James Lawton: Manchester City's rage at the officials would be better being directed at themselves

This was another sub-standard attempt to justify their status

Embattled manager Roberto Mancini threw himself at the Danish referee Peter Rasmussen and even in these days of near legalised, shirt-grappling mayhem it was not hard to understand his rage. It came when an Ajax defender attempted, and almost succeeded, in removing the jersey of Mario Balotelli in the last seconds of the match which took City to the very edge of another Champions League extinction.

Yet there was a deep frustration that went beyond another moment of European despair.

Indeed, there was a bitter truth that the scoring heroics of Yaya Touré and Sergio Aguero ultimately couldn't disguise. If City had some complaints about the officiating, their largest criticism had to be directed mostly at themselves.

This was another sub-standard attempt to justify their status as champions of England and serious challengers in Europe.

For the moment, Mancini can only be grateful that at least some of his players finally fought for survival – and their own reputations.

Touré used to be City's one source of unequivocal strength and will, a constant reproach to those around him who frequently fell below his implacable desire to win the important matches. Last night he represented both sides of the enigma that is City. He was, at different points of the action, another plutocrat player marooned in a team with a dismaying tendency to become utterly lost – and then, in a flash of wonderful authority, he again represented Manchester City's best chance of exerting some of the command and the furies which carried them to the Premier League title.

The goal which put his team back into the game was another announcement of the power and the command which has frequently promised to carry City to a dimension which would make a mockery of the worst of their Champions League floundering. It was a relatively nondescript build-up, nothing to compare with the fluency with which Ajax had claimed such a huge early advantage, but when the ball came to Touré in the air his response was withering, wonderful control and a scissors strike which permitted no serious response.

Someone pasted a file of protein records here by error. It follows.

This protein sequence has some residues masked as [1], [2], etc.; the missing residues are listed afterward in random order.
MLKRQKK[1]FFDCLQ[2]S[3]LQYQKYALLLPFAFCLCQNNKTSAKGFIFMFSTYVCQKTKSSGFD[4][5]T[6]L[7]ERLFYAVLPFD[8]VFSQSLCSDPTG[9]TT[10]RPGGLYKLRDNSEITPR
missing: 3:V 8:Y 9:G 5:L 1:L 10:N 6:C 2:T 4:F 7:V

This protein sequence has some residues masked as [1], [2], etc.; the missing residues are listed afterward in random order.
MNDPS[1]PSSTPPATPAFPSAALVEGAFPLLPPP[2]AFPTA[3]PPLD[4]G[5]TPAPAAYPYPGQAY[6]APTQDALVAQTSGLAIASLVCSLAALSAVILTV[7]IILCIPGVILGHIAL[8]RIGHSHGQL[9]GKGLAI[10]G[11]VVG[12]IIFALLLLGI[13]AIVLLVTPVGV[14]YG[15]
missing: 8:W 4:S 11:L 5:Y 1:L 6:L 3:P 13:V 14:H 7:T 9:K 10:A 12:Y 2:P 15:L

The irony was that the big man had been as catastrophically detached from the reality of City's crisis as any of his team-mates as the Dutch captain, Siem de Jong, swept his team into a two-goal lead within 17 minutes. They were goals given up by something that could only be described as a mockery of zonal defence – and no-one had removed himself more completely from the specifics of serious defence than Touré. He went missing at the corners which Ajax exploited with an ease which was nothing short of the ridiculous.

Yet City, even this one which had arguably dropped to their lowest point in two impoverished Champions League campaigns, always have one source of potential redemption. It is the individual quality of their best players and once Touré had struck in that familiar way, it was, even as Mancini tore at his hair, scribbled his notes and, at half time, turned to Balotelli, a different match.

Ajax, prompted by the young Danish playmaker Christian Eriksen with some of that cool panache he displayed in the destruction of City in Amsterdam, still played with an easy movement and skill, still rolled forward in an eye-pleasing manner unmatched by their opponents. But City were applying heavier weight in attack and when another of their natural-born winners, Aguero broke on to a pass from Balotelli to equalise there was plainly time enough for the possibility of a great escape.

If it happened, and there was certainly sufficient momentum as the Etihad Stadium shook itself of something that come to resemble a collective coma, the reason for salvation could hardly be ranked as a mystery.